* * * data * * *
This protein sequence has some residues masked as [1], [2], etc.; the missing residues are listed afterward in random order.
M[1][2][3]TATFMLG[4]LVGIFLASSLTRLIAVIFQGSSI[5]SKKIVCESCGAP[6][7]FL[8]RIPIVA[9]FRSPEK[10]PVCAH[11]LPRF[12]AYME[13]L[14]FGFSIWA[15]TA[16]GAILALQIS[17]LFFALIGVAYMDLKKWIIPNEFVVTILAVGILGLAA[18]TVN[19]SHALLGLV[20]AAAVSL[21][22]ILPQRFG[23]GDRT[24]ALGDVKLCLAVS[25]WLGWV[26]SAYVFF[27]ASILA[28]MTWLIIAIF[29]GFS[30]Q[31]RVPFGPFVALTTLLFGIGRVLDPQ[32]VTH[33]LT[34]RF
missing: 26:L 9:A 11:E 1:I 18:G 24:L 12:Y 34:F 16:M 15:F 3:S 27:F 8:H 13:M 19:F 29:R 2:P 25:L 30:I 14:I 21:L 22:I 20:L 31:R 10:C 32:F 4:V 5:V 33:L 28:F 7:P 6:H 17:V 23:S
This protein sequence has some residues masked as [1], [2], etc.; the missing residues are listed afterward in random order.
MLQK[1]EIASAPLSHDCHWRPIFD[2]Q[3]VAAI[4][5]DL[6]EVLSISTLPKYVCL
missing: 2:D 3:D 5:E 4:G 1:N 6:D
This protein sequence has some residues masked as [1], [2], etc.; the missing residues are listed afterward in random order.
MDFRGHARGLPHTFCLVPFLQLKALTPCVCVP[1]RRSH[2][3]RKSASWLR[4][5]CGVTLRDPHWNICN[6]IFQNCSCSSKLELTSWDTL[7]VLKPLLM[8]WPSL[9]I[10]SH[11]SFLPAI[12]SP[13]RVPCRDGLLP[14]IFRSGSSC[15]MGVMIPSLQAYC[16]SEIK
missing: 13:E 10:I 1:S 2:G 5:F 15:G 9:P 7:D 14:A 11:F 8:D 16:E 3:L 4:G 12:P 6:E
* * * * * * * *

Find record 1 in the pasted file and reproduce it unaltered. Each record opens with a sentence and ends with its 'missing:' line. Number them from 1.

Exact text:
This protein sequence has some residues masked as [1], [2], etc.; the missing residues are listed afterward in random order.
M[1][2][3]TATFMLG[4]LVGIFLASSLTRLIAVIFQGSSI[5]SKKIVCESCGAP[6][7]FL[8]RIPIVA[9]FRSPEK[10]PVCAH[11]LPRF[12]AYME[13]L[14]FGFSIWA[15]TA[16]GAILALQIS[17]LFFALIGVAYMDLKKWIIPNEFVVTILAVGILGLAA[18]TVN[19]SHALLGLV[20]AAAVSL[21][22]ILPQRFG[23]GDRT[24]ALGDVKLCLAVS[25]WLGWV[26]SAYVFF[27]ASILA[28]MTWLIIAIF[29]GFS[30]Q[31]RVPFGPFVALTTLLFGIGRVLDPQ[32]VTH[33]LT[34]RF
missing: 26:L 9:A 11:E 1:I 18:G 24:L 12:Y 34:F 16:M 15:F 3:S 27:F 8:H 13:M 19:F 29:R 2:P 25:L 30:I 14:I 21:L 22:I 20:L 31:R 10:C 32:F 4:V 5:V 33:L 28:F 7:P 6:H 17:V 23:S